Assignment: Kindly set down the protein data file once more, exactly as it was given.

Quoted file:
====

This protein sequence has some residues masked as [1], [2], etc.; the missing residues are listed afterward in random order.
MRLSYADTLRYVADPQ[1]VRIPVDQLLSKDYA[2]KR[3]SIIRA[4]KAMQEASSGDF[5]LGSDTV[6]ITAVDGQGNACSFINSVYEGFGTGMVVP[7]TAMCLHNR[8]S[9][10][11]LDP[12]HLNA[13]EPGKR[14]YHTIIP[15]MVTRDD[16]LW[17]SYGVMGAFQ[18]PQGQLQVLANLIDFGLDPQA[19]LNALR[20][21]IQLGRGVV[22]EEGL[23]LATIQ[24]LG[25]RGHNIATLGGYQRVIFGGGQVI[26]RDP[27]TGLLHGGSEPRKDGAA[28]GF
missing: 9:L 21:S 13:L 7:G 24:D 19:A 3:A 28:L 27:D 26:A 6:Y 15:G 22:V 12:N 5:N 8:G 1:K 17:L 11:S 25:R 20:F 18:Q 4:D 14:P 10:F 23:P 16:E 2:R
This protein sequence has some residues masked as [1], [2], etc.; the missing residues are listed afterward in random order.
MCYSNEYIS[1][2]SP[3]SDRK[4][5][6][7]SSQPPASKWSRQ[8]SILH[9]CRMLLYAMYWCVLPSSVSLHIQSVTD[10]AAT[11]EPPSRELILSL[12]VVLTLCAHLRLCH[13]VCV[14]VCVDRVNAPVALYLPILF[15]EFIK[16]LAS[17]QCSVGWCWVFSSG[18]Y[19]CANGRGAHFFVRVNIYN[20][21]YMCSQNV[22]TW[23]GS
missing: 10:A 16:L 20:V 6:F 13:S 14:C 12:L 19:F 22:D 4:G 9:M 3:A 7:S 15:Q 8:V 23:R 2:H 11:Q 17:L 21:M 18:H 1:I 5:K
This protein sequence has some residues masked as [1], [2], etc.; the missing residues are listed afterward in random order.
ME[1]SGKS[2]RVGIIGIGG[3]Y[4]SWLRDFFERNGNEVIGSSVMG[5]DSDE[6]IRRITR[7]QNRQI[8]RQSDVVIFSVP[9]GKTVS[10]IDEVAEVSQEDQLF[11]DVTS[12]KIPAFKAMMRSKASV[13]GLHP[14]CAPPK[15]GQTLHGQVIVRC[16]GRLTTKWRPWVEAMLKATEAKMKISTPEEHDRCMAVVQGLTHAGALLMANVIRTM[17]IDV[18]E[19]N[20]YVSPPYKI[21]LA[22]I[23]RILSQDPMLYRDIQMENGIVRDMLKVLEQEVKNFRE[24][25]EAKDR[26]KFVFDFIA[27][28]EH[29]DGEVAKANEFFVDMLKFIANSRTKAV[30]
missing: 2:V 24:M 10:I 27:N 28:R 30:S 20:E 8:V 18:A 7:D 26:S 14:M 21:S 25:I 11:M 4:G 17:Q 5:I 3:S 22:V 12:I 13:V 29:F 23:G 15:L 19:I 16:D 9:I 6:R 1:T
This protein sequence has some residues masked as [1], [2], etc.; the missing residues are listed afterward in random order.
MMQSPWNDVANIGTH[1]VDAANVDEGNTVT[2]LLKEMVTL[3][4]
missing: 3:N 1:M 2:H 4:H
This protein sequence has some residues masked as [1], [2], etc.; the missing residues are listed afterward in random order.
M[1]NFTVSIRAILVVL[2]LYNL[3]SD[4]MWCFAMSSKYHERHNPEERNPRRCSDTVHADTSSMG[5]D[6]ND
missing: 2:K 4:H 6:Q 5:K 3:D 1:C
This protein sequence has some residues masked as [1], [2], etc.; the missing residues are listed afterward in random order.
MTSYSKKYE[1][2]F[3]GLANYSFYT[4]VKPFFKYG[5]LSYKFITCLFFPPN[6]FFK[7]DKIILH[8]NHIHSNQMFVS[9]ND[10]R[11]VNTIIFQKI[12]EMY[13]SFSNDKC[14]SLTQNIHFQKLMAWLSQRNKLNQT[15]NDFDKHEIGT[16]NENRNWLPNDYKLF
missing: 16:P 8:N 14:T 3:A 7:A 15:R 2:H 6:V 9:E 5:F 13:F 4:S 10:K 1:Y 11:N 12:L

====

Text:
This protein sequence has some residues masked as [1], [2], etc.; the missing residues are listed afterward in random order.
MRLSYADTLRYVADPQ[1]VRIPVDQLLSKDYA[2]KR[3]SIIRA[4]KAMQEASSGDF[5]LGSDTV[6]ITAVDGQGNACSFINSVYEGFGTGMVVP[7]TAMCLHNR[8]S[9][10][11]LDP[12]HLNA[13]EPGKR[14]YHTIIP[15]MVTRDD[16]LW[17]SYGVMGAFQ[18]PQGQLQVLANLIDFGLDPQA[19]LNALR[20][21]IQLGRGVV[22]EEGL[23]LATIQ[24]LG[25]RGHNIATLGGYQRVIFGGGQVI[26]RDP[27]TGLLHGGSEPRKDGAA[28]GF
missing: 9:L 21:S 13:L 7:G 24:D 19:A 3:A 28:L 27:D 26:A 6:Y 15:G 22:V 12:N 5:N 8:G 1:K 17:L 11:S 25:R 20:F 18:Q 4:D 14:P 10:F 23:P 16:E 2:R
This protein sequence has some residues masked as [1], [2], etc.; the missing residues are listed afterward in random order.
MCYSNEYIS[1][2]SP[3]SDRK[4][5][6][7]SSQPPASKWSRQ[8]SILH[9]CRMLLYAMYWCVLPSSVSLHIQSVTD[10]AAT[11]EPPSRELILSL[12]VVLTLCAHLRLCH[13]VCV[14]VCVDRVNAPVALYLPILF[15]EFIK[16]LAS[17]QCSVGWCWVFSSG[18]Y[19]CANGRGAHFFVRVNIYN[20][21]YMCSQNV[22]TW[23]GS
missing: 10:A 16:L 20:V 6:F 13:S 14:C 12:L 19:F 22:D 4:G 9:M 3:A 7:S 15:Q 8:V 23:R 2:H 11:Q 17:L 21:M 18:H 1:I 5:K
This protein sequence has some residues masked as [1], [2], etc.; the missing residues are listed afterward in random order.
ME[1]SGKS[2]RVGIIGIGG[3]Y[4]SWLRDFFERNGNEVIGSSVMG[5]DSDE[6]IRRITR[7]QNRQI[8]RQSDVVIFSVP[9]GKTVS[10]IDEVAEVSQEDQLF[11]DVTS[12]KIPAFKAMMRSKASV[13]GLHP[14]CAPPK[15]GQTLHGQVIVRC[16]GRLTTKWRPWVEAMLKATEAKMKISTPEEHDRCMAVVQGLTHAGALLMANVIRTM[17]IDV[18]E[19]N[20]YVSPPYKI[21]LA[22]I[23]RILSQDPMLYRDIQMENGIVRDMLKVLEQEVKNFRE[24][25]EAKDR[26]KFVFDFIA[27][28]EH[29]DGEVAKANEFFVDMLKFIANSRTKAV[30]
missing: 2:V 24:M 10:I 27:N 28:R 30:S 20:E 8:V 18:A 7:D 26:S 14:M 21:S 25:I 11:M 4:G 17:Q 5:I 3:S 22:V 12:I 13:V 29:F 23:G 15:L 19:I 16:D 9:I 6:R 1:T
This protein sequence has some residues masked as [1], [2], etc.; the missing residues are listed afterward in random order.
MMQSPWNDVANIGTH[1]VDAANVDEGNTVT[2]LLKEMVTL[3][4]
missing: 3:N 1:M 2:H 4:H
This protein sequence has some residues masked as [1], [2], etc.; the missing residues are listed afterward in random order.
M[1]NFTVSIRAILVVL[2]LYNL[3]SD[4]MWCFAMSSKYHERHNPEERNPRRCSDTVHADTSSMG[5]D[6]ND
missing: 2:K 4:H 6:Q 5:K 3:D 1:C
This protein sequence has some residues masked as [1], [2], etc.; the missing residues are listed afterward in random order.
MTSYSKKYE[1][2]F[3]GLANYSFYT[4]VKPFFKYG[5]LSYKFITCLFFPPN[6]FFK[7]DKIILH[8]NHIHSNQMFVS[9]ND[10]R[11]VNTIIFQKI[12]EMY[13]SFSNDKC[14]SLTQNIHFQKLMAWLSQRNKLNQT[15]NDFDKHEIGT[16]NENRNWLPNDYKLF
missing: 16:P 8:N 14:T 3:A 7:A 15:R 2:H 6:V 9:E 5:F 13:F 4:S 10:K 1:Y 11:N 12:L